Students and patrons from the University of Miami (UM) and the Coral Gables community gathered at Miami Business School’s Storer Auditorium for the third annual Big Data Conference held on Thursday, December 6, 2018. CCS Center Director Nick Tsinoremas led the organization of the Conference. Tsinoremas explained how the event got its start and said, “We had our first conference about three years ago as a joint effort between the Miami Business School and the Center for Computational Science (CCS). We knew big data would pose many challenges, and we wanted to provide a forum for conversation between academia and local industry.”
The afternoon started off with light refreshments as Conference attendees checked in and mingled around the Storer lobby. UM’s Provost Jeffrey Duerk (pictured at right) offered an opening address, and brought up relatable examples of big data analytics to set the tone for the conversation. “We think about enrollment management and retention of students as a big data problem. Can we do better in selecting the students that will persist and excel in the university as a big data problem and those students who for example may be struggling? Are there ways that we can identify them from a big data perspective?”
PANEL 1 Capability Building for Big Data Analytics and Artificial Intelligence
The first panel “Capability Building for Big Data Analytics and Artificial Intelligence” was moderated by Pete Martinez, CEO of SIVOTEC Analytics, who started the conversation by introducing the first group of panelists: Marvin Mayorga (pictured below at right), partner at Data Meaning, Arthur Kordon, CEO of Kordon Consulting, Dr. Mitsunori Ogihara University of Miami Professor, and Sanjeev Taran senior manager at Deloitte. The panel answered a slew of questions from both Martinez and the audience, and used their expertise to better inform on the realities of big data analytics. Panelist Marvin Mayorga, pinpointed the three V’s of big data, volume, variety, and velocity during his discussion. He added that value and veracity were also strong factors when it comes to data analytics.
After the conclusion of panel one Martinez expressed what he thought was the most thought-provoking question of the discussion, “My favorite question had to do with how to generate new value from data. Given that the data is there, what do you do with it? And that is at the core of everything we are doing right now. There is not one straight answer, it depends on the company, what they’re doing, and how much data they have.”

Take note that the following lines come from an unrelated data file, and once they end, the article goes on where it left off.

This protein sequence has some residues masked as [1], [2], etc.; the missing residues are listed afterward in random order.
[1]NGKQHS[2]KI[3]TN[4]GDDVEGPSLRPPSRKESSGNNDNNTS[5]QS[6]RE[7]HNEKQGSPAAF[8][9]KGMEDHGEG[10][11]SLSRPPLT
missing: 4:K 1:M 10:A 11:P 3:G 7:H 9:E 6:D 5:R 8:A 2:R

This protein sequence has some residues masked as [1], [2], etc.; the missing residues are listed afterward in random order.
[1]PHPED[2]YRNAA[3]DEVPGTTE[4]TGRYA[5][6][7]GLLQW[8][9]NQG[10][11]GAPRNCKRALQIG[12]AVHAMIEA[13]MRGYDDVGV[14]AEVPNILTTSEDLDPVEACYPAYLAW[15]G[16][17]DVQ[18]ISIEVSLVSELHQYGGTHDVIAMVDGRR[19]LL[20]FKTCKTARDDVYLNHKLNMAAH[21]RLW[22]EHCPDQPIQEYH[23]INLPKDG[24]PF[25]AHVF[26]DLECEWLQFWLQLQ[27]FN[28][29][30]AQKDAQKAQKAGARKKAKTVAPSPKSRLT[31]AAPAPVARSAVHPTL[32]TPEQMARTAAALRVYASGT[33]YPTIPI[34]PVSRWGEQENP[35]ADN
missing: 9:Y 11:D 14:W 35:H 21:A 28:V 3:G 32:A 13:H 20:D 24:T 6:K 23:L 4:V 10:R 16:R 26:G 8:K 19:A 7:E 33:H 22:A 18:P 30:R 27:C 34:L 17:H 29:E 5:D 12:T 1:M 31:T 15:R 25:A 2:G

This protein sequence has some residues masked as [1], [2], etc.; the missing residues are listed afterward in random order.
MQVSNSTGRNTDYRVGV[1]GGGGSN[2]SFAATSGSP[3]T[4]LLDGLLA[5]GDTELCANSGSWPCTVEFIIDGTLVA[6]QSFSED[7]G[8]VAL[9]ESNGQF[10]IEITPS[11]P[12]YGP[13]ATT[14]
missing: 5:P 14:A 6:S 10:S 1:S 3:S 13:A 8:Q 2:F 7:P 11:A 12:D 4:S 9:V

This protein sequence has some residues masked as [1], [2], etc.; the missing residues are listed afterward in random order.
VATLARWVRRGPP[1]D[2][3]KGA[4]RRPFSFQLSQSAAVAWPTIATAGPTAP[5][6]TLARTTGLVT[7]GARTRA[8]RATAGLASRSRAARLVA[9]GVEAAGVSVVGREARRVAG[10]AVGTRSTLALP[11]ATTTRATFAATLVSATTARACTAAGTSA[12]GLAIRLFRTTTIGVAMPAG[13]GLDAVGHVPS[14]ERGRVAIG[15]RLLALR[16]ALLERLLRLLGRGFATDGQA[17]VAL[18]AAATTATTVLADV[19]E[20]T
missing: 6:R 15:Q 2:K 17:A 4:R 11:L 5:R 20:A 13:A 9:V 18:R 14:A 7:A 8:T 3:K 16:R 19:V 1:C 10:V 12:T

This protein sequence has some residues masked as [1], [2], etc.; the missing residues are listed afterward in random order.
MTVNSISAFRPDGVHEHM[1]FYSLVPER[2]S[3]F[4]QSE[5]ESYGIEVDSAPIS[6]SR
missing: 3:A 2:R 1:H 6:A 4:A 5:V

PANEL 2 Data Governance, Privacy, and Cybersecurity in the Era of Big Data
The second panel focused on “Data Governance, Privacy, and Cybersecurity in the Era of Big Data.” Allison Eng-Perez, Deloitte’s Higher Education sector leader, moderated and introduced guest speakers: Filippo Marino, founder and managing partner of Tegumen, Martin Levy, executive at Diversified Industrials, Dr. Louis Gidel Baptist Health’s Chief Medical Informatics Officer, A. Michael Froomkin, Laurie Silvers & Mitchell Rubenstien Distinguished Professor of Law at UM, and Raimundo Rodulfo, Director of Information Technology at the City of Coral Gables. Glenda Rodriguez, ETL developer at Writer Systems, attended the Conference and was intrigued by the topics discussed in panel two. “I liked the insights that were given. It’s not always about the data, it’s about first finding the problem. The data is a part of the solution.”
Amuni Logan, a UM Junior and Business Technology major, thinks other students would benefit from attending the Conference. “I would definitely recommend that students attend. Like we said today, the age of technology is super important and people need to know how to conduct themselves when they are using technology.”
To keep up to date with events hosted by the Center for Computational Science visit http://ccs.miami.edu/events/ .